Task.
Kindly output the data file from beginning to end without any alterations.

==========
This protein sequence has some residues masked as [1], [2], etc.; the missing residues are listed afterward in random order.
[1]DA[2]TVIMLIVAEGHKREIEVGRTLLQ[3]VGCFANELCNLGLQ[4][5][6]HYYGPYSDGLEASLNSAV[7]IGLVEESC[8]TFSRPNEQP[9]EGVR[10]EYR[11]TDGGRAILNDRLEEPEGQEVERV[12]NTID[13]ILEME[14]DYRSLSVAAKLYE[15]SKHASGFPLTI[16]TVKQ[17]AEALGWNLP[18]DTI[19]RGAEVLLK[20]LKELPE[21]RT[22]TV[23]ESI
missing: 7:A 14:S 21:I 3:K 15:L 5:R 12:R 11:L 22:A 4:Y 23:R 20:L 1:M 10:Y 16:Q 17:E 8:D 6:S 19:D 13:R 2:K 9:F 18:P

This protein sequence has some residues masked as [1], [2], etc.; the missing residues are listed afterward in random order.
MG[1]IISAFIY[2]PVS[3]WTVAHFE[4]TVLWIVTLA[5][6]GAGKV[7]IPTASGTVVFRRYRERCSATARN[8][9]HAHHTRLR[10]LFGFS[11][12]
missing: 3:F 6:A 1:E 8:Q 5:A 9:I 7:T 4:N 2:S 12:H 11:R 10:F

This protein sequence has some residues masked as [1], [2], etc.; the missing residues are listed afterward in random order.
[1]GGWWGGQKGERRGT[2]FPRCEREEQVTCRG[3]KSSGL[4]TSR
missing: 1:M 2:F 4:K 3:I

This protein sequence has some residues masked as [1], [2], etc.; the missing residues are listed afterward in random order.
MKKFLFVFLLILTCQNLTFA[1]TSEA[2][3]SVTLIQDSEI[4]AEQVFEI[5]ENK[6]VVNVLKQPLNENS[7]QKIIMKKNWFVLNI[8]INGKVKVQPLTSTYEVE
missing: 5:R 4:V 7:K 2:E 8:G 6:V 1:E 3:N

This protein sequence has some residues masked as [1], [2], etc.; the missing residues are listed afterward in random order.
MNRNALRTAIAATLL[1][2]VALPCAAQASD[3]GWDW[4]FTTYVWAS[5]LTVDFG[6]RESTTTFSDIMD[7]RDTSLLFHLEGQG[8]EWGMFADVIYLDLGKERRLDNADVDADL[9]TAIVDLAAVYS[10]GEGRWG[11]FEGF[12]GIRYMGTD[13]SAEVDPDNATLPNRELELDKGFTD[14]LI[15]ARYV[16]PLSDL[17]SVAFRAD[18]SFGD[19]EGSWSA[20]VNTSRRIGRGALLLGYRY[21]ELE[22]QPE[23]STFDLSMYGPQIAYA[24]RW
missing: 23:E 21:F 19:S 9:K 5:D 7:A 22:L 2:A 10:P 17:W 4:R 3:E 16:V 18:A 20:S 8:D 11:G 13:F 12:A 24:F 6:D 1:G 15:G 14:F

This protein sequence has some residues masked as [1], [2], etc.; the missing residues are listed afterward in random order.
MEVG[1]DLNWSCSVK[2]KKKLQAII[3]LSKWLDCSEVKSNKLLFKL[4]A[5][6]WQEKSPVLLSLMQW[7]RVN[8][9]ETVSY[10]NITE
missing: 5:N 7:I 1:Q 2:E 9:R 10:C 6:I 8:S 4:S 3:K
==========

This protein sequence has some residues masked as [1], [2], etc.; the missing residues are listed afterward in random order.
[1]DA[2]TVIMLIVAEGHKREIEVGRTLLQ[3]VGCFANELCNLGLQ[4][5][6]HYYGPYSDGLEASLNSAV[7]IGLVEESC[8]TFSRPNEQP[9]EGVR[10]EYR[11]TDGGRAILNDRLEEPEGQEVERV[12]NTID[13]ILEME[14]DYRSLSVAAKLYE[15]SKHASGFPLTI[16]TVKQ[17]AEALGWNLP[18]DTI[19]RGAEVLLK[20]LKELPE[21]RT[22]TV[23]ESI
missing: 7:A 14:S 21:I 3:K 15:L 5:R 12:R 11:L 22:A 4:Y 23:R 20:L 1:M 10:Y 16:Q 17:E 8:D 6:S 19:D 13:R 2:K 9:F 18:P

This protein sequence has some residues masked as [1], [2], etc.; the missing residues are listed afterward in random order.
MG[1]IISAFIY[2]PVS[3]WTVAHFE[4]TVLWIVTLA[5][6]GAGKV[7]IPTASGTVVFRRYRERCSATARN[8][9]HAHHTRLR[10]LFGFS[11][12]
missing: 3:F 6:A 1:E 8:Q 5:A 9:I 7:T 4:N 2:S 12:H 11:R 10:F

This protein sequence has some residues masked as [1], [2], etc.; the missing residues are listed afterward in random order.
[1]GGWWGGQKGERRGT[2]FPRCEREEQVTCRG[3]KSSGL[4]TSR
missing: 1:M 2:F 4:K 3:I

This protein sequence has some residues masked as [1], [2], etc.; the missing residues are listed afterward in random order.
MKKFLFVFLLILTCQNLTFA[1]TSEA[2][3]SVTLIQDSEI[4]AEQVFEI[5]ENK[6]VVNVLKQPLNENS[7]QKIIMKKNWFVLNI[8]INGKVKVQPLTSTYEVE
missing: 5:R 4:V 7:K 2:E 8:G 6:V 1:E 3:N

This protein sequence has some residues masked as [1], [2], etc.; the missing residues are listed afterward in random order.
MNRNALRTAIAATLL[1][2]VALPCAAQASD[3]GWDW[4]FTTYVWAS[5]LTVDFG[6]RESTTTFSDIMD[7]RDTSLLFHLEGQG[8]EWGMFADVIYLDLGKERRLDNADVDADL[9]TAIVDLAAVYS[10]GEGRWG[11]FEGF[12]GIRYMGTD[13]SAEVDPDNATLPNRELELDKGFTD[14]LI[15]ARYV[16]PLSDL[17]SVAFRAD[18]SFGD[19]EGSWSA[20]VNTSRRIGRGALLLGYRY[21]ELE[22]QPE[23]STFDLSMYGPQIAYA[24]RW
missing: 23:E 21:F 19:S 9:K 5:D 7:A 22:L 2:A 10:P 17:W 4:R 3:E 16:V 18:A 20:S 8:D 11:G 13:F 12:A 24:F 6:D 1:G 15:G 14:F

This protein sequence has some residues masked as [1], [2], etc.; the missing residues are listed afterward in random order.
MEVG[1]DLNWSCSVK[2]KKKLQAII[3]LSKWLDCSEVKSNKLLFKL[4]A[5][6]WQEKSPVLLSLMQW[7]RVN[8][9]ETVSY[10]NITE
missing: 5:N 7:I 1:Q 2:E 9:R 10:C 6:I 8:S 4:S 3:K